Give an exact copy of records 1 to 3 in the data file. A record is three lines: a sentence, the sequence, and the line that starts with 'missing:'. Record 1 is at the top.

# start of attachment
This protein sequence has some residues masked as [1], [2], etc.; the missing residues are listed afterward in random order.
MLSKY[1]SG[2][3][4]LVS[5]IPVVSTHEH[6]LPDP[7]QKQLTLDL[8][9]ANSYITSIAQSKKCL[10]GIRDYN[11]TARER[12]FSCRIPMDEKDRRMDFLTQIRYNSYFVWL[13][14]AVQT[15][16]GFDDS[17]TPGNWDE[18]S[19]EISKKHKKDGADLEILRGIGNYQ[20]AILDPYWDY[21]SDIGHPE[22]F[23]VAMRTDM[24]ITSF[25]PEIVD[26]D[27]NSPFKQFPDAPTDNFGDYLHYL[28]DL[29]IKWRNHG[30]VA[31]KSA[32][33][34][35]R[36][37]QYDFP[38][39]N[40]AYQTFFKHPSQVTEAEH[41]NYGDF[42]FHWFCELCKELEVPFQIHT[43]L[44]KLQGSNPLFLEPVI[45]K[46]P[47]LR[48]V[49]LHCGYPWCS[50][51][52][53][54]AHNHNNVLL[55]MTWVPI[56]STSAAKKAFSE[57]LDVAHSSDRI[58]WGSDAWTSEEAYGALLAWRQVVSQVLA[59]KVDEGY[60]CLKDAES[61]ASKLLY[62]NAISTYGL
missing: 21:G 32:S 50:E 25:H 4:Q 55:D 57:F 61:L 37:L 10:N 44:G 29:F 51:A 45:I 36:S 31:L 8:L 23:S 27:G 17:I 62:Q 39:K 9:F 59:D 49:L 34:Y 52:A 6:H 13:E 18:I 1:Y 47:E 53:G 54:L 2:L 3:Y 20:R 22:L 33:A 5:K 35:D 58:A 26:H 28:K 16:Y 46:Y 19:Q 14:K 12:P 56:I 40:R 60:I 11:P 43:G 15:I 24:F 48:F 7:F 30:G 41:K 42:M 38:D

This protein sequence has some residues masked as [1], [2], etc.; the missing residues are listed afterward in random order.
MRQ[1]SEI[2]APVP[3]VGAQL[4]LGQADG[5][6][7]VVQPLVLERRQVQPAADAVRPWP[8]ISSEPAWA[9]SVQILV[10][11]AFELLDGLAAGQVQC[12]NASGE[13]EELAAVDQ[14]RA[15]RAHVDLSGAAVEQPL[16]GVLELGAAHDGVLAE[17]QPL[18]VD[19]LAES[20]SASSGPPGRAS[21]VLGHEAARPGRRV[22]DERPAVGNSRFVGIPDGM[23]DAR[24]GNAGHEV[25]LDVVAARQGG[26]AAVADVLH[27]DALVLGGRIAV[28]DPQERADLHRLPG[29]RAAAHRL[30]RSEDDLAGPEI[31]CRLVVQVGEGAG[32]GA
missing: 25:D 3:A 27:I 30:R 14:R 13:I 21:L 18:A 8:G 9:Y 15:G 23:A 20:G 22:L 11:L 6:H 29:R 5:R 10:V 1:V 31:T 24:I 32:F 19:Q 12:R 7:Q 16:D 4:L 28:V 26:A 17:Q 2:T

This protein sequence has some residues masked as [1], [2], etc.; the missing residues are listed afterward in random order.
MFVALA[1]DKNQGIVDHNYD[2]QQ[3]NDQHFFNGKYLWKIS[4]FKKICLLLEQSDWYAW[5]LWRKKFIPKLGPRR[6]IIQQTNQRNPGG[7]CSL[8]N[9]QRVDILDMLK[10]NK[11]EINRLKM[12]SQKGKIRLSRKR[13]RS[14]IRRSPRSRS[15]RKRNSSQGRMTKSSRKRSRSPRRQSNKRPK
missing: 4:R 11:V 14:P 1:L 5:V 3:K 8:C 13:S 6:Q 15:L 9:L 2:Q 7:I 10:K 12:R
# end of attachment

This protein sequence has some residues masked as [1], [2], etc.; the missing residues are listed afterward in random order.
MLSKY[1]SG[2][3][4]LVS[5]IPVVSTHEH[6]LPDP[7]QKQLTLDL[8][9]ANSYITSIAQSKKCL[10]GIRDYN[11]TARER[12]FSCRIPMDEKDRRMDFLTQIRYNSYFVWL[13][14]AVQT[15][16]GFDDS[17]TPGNWDE[18]S[19]EISKKHKKDGADLEILRGIGNYQ[20]AILDPYWDY[21]SDIGHPE[22]F[23]VAMRTDM[24]ITSF[25]PEIVD[26]D[27]NSPFKQFPDAPTDNFGDYLHYL[28]DL[29]IKWRNHG[30]VA[31]KSA[32][33][34][35]R[36][37]QYDFP[38][39]N[40]AYQTFFKHPSQVTEAEH[41]NYGDF[42]FHWFCELCKELEVPFQIHT[43]L[44]KLQGSNPLFLEPVI[45]K[46]P[47]LR[48]V[49]LHCGYPWCS[50][51][52][53][54]AHNHNNVLL[55]MTWVPI[56]STSAAKKAFSE[57]LDVAHSSDRI[58]WGSDAWTSEEAYGALLAWRQVVSQVLA[59]KVDEGY[60]CLKDAES[61]ASKLLY[62]NAISTYGL
missing: 21:G 32:S 50:E 25:H 4:Q 55:D 57:F 61:L 37:L 10:N 44:G 29:F 51:A 45:I 36:S 31:L 8:L 23:S 27:G 17:I 62:Q 39:K 9:F 59:D 49:L 34:Y 52:A 6:H 13:E 18:I 1:Y 47:E 53:G 54:L 2:L 3:Y 20:R 22:L 33:A 5:K 35:D 58:A 26:H 28:K 16:Y 46:Y 19:Q 14:K 12:P 56:I 40:R 60:I 11:P 43:G 15:I 24:F 48:F 7:F 30:G 41:K 42:M 38:D

This protein sequence has some residues masked as [1], [2], etc.; the missing residues are listed afterward in random order.
MRQ[1]SEI[2]APVP[3]VGAQL[4]LGQADG[5][6][7]VVQPLVLERRQVQPAADAVRPWP[8]ISSEPAWA[9]SVQILV[10][11]AFELLDGLAAGQVQC[12]NASGE[13]EELAAVDQ[14]RA[15]RAHVDLSGAAVEQPL[16]GVLELGAAHDGVLAE[17]QPL[18]VD[19]LAES[20]SASSGPPGRAS[21]VLGHEAARPGRRV[22]DERPAVGNSRFVGIPDGM[23]DAR[24]GNAGHEV[25]LDVVAARQGG[26]AAVADVLH[27]DALVLGGRIAV[28]DPQERADLHRLPG[29]RAAAHRL[30]RSEDDLAGPEI[31]CRLVVQVGEGAG[32]GA
missing: 25:D 3:A 27:I 30:R 14:R 13:I 21:L 18:A 8:G 9:Y 15:G 23:A 20:G 22:L 11:L 6:H 29:R 5:R 10:V 1:V 31:T 24:I 32:F 19:Q 12:R 7:Q 16:D 4:L 28:V 26:A 17:Q 2:T

This protein sequence has some residues masked as [1], [2], etc.; the missing residues are listed afterward in random order.
MFVALA[1]DKNQGIVDHNYD[2]QQ[3]NDQHFFNGKYLWKIS[4]FKKICLLLEQSDWYAW[5]LWRKKFIPKLGPRR[6]IIQQTNQRNPGG[7]CSL[8]N[9]QRVDILDMLK[10]NK[11]EINRLKM[12]SQKGKIRLSRKR[13]RS[14]IRRSPRSRS[15]RKRNSSQGRMTKSSRKRSRSPRRQSNKRPK
missing: 4:R 11:V 14:P 1:L 5:V 3:K 8:C 13:S 6:Q 15:L 9:L 2:Q 7:I 10:K 12:R